About | ACP | Buy | Industry Watch | Learning Curve | News | Products | Search | Substack
Home » Industry Watch

TPB Timeline

Things aren't as unclear as they appear.

Get It

Try It

31 August 2005 Prosecutor's Office, Financial Crimes Unit, Federal Police publish Overview of crime prevention in the area of intellectual property (Ju2005/7332/L3). Comments from IFPI and the Anti-Pirate Bureau outweigh everything else. They claim Sweden can't be fulfilling international obligations if The Pirate Bay is not shut down.

12 October 2005 Some of the MPAA's biggest names arrive in Stockholm. They contact Dan Eliasson, cabinet secretary in the department of justice, as well as two unnamed members of the cabinet. Monique Wa(d)sted also turns up representing the MPAA on local turf. Wasted's the one who contracts security firm Gothia Protection to chart the operations of The Pirate Bay and spy on individuals who run the tracker and others they come into contact with. This becomes the groundwork for the 31 May raid.

30 November 2005 Håkan Roswall publishes his memo where he concludes it's not possible to raid The Pirate Bay.

Swedish protection for movie producers is limited to copyright holders belonging to the EEA. US producers are not covered by Swedish copyright law or by international copyright law. The representatives of the US firms claim their companies have the copyright through something called 'work for hire' - this concept is applicable in Sweden only for computer software.

I believe we in Sweden should follow Swedish copyright law. A movie's copyright belongs to those who've done the work to create the movie - the director, the writer, the cameraman, the sound man, the scenographer and for animated movies the artists who creat the pictures. For a producer to have the actual copyright there must occur a transfer from the groups mentioned above. As such transfers do not occur for the producers' benefit in the US they cannot claim to have the actual copyright in Sweden.

12 January 2006 Officials at the US embassy in Stockholm and from the Swedish department of justice meet face to face to discuss the file sharing issue.

2 March 2006 Minister of justice Thomas Bodström releases Assignment for the federal police and the prosecutor's office to together work to effectively combat IP crime. 'Both crimes of a greater nature and smaller nature are covered by the measures', the paper reads - of course without naming The Pirate Bay directly.

13 March 2006 Wired prints 'The Pirate Bay: Here to Stay?' Mikael Viborg and Rasmus Fleischer are interviewed. Viborg is later arrested.

17 March 2006 John Malcolm of the MPAA writes to Dan Eliasson. This letter is also sent to Dan Glickman of the MPAA, Chris Marcich of the MPAA, and Ingrid Kollist of the US embassy in Stockholm.

I would urge you once again to exercise your influence to urge law enforcement authorities in Sweden to take much needed action against The Pirate Bay.

7 April 2006 Håkan Roswall is summoned to the department of justice. He meets with the two unnamed officials from the cabinet who earlier mentioned possible sanctions against Sweden if The Pirate Bay were not stopped. At the same time they point out they in no way are attempting to pressure Roswall as that would be illegal in Sweden. Dan Eliasson summons chief prosecutor Sven-Erik Alhem to his office. Alhem is told in no uncertain terms The Pirate Bay is the overriding priority. Alhem then instructs federal prosecutor Fredrik Wersäll to tell Håkan Roswall he is to be freed of all other duties for the time it takes to further pursue The Pirate Bay.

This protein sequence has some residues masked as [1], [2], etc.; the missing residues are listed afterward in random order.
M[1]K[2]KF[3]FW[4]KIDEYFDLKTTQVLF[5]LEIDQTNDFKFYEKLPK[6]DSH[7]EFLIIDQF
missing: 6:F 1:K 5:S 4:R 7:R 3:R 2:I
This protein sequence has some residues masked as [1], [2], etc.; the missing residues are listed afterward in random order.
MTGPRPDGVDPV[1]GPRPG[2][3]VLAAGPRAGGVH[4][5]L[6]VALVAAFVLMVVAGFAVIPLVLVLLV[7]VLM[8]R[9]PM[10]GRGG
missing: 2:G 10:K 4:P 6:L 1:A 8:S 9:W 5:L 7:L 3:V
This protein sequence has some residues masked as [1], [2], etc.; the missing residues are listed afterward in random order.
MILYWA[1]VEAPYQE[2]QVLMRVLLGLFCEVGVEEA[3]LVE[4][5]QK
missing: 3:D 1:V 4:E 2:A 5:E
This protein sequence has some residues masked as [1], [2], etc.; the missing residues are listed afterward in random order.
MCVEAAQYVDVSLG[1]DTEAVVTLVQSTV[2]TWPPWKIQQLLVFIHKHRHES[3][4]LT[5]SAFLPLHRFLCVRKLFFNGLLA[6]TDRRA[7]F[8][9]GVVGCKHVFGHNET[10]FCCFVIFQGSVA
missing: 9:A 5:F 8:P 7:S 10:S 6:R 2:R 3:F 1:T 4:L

10 April 2006 Dan Eliasson replies to John Malcolm of the MPAA.

In the instruction, the authorities are requested to take measures to achieve a more effective enforcement of intellectual property rights, especially concerning infringements of such rights in connection with the use of the Internet. The authorities must take appropriate actions and report to the Government already by June 15, 2006. This is a short timeframe, giving a strong signal that the Government expects immediate results.

11 April 2006 Swedish television programme Uppdrag granskning has an episode about file sharing and the hunt for the pirates. Dan Eliasson is invited to the show and amongst other things tells the public the following.

The government cannot capitulate.

10-14 April 2006 Officials and police from the US are in Stockholm for 'an exchange on the topic of file sharing' - meaning the Swedish police get to listen to lectures by the FBI and the MPAA.

6 May 2006 The 'Kavkaz Centre' website hosted by PRQ is raided on orders from Håkan Roswall.

31 May 2006 The raid on TBP - immediate results!

Swedish copyright law doesn't offer movie producers outside the EEA much protection.
 - Håkan Roswall

Accessory to crime implies it's been proven a crime has been committed. My belief is one can't get a court to rule on this if you have to presume (guess) a crime has been committed. This makes our investigation all the more difficult.
 - Håkan Roswall

The raid wasn't about prosecuting or convicting - it was an act of pure sabotage. The objective was to get computers collecting dust in police storerooms so the infrastructure of file sharing and the politics of the Pirate Bureau would be shut down for months and possibly even years.
 - Rasmus Fleischer

About | ACP | Buy | Industry Watch | Learning Curve | News | Products | Search | Substack
Copyright © Rixstep. All rights reserved.